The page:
This piece was written several years ago for my son, Gabriel and the sheet music is entitled “When Fear Creeps In.” Today I finished the recording which I dedicate to my sweet Sister-in-law, Rebecca Harper. On Sunday, she became a guardian angel and our hearts grieve her passing. As I wrote the title at the top, the title with fear in it didn’t feel right. As I have worked on this recording, I have kept calling it “Peace” and so that is what the recording will now be called.
The idea to make this recording came on Sunday night when my son, Gabriel, asked me to play a song for him on the piano as he tried to fall asleep. We had just been given the news of Rebecca’s passing and he felt scared and worried that he would have nightmares. I pulled out the binder with music I had written over the last several years and played through several, this being one of them. I thought of the message of peace that our Savior, Jesus Christ offers and how much we need Him. I find comfort singing about His peace and so I share it in hopes that you find some comfort here.
Several years ago, my mom shared this personal story by Michael Wilcox (found in his book entitled Walking on Water and Other Classic Messages).
When Michael was a baby, his father left his mother and she raised her children alone. Through the years his Dad’s choices caused a lot of pain and heartache for their family. As a teenager, Michael felt a need to pray for peace, healing and help forgiving his dad. So he did, and no answer came. He kept at it, and through the next several years, he prayed for the same thing. But no answer came. When he was in his 30’s (married, with two girls and two boys of his own), he was asked to give a talk in church about families. He sat down to decide what to say, assuming he would just talk about his mom. But the Spirit whispered “Talk about your Dad.”
My dad? He wondered. What in the world would I say? But Michael felt prompted to think about him.
Then his two boys, ages 6 and 2, came into the room and just stood there looking at him. In that moment, hundreds of memories he had shared with these two little guys flooded his mind- many little everyday interactions as well as bigger moments. And suddenly an answer came- I am now ready to answer your question. Now that you are a father, now that you know a father’s love, would you be the son who lost his father, or the father who lost his son?
He gathered his sons into his arms and cried and cried- for all his father had missed.
Here is the quote that sums it all up:
“Why didn’t my Father in Heaven give me that answer at fifteen, or twenty-one, or twenty-five, or when I was married, or when my daughters were born? He needed to wait until I was a father of sons and had enough experiences with my boys to understand what a sweet thing it is to be a father and share memories with sons. The holding place had to be carved in my heart, and as soon as I could really receive and comprehend the answer, the Lord gave it to me. Maybe we are in the fourth watch, but the Lord is saying to us: I’ll answer your prayer. I’m aware of your needs. It is recorded in heaven, and I’m going to answer it. But right now in your life there’s no place for me to put the answer. Life will create a holding place, and as soon as you are able to receive it, I will give it to you.”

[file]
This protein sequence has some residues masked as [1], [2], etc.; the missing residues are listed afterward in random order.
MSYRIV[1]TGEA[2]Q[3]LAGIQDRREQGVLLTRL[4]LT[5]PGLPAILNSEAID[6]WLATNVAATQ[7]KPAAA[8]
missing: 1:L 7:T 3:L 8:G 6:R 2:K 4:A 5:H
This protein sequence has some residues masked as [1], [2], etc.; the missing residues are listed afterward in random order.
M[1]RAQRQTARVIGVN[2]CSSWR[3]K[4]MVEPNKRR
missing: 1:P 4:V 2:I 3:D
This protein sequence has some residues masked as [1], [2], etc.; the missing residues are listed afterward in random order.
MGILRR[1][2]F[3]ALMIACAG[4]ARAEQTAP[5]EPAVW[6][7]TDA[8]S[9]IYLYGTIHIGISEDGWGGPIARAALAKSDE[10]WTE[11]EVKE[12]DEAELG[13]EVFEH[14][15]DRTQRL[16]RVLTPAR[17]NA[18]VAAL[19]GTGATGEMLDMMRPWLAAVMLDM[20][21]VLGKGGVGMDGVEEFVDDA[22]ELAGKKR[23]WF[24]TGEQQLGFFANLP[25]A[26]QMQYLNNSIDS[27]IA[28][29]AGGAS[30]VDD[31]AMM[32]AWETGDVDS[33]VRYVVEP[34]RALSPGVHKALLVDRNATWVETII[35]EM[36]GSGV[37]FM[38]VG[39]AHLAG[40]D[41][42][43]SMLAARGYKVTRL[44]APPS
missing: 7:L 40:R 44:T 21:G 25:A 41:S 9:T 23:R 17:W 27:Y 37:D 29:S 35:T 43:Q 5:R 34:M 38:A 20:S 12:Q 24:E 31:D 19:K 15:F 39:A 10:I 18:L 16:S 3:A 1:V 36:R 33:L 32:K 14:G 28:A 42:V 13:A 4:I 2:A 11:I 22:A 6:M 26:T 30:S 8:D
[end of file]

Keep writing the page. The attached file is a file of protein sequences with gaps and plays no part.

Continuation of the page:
I have retold that story so many time over the last few years, and have found it to be SO true in my own life. So many times I have wanted an answer but I didn’t have a place to receive it- yet.
For several years I have talked about writing a song called “The Holding Place” because this story touched me so deeply. But I find that sometimes that becomes a problem- something I care so much about becomes difficult to sufficiently express. So it has taken a long time to write this one. A few years ago, Jon (my sweetheart) jotted down a poem for me, hoping it would help me work through the creative problems that stood in my way of finishing it. I saved the envelope he wrote it on 🙂 and used some of his ideas for the bridge. I appreciate his constant support.
Another interesting tidbit is that I had a hard time writing the music for a while because I felt that I couldn’t totally relate to a father leaving his family. I had a very steady and loving home-life growing up, so I wasn’t sure how to express what he had experienced. When my youngest went to school last fall, he struggled each day going to school (fortunately he LOVES school now and is all smiles). Big crocodile tears would roll down his face and he would ask “Why do I have to go to school?” It was then, during the days when I had to send him to school with tear-stained cheeks and worry about him all day long, that I wrote “tell me the reason, I’ll try to be brave, but it makes no sense and I feel afraid…”
Musically, my favorite part is the bridge- where the momentum increases from a pensive, thoughful backdrop to a pulse. “What should he tell them of the years gone by? Of hurts and hopes and heaven? They will understand in time…” and that winds back to the chorus. That part was the most fun to write.
One other funny fact- if you were to compare the sheet music to the recording you’d see there are several (unintentional) differences. You’d think I knew this piece inside and out after writing and editing it for several years, but I still ended up unintentionally changing lyrics and timing during the recording process! I decided to leave the changes for now because I think they’re kind of a fun, spontaneous addition :).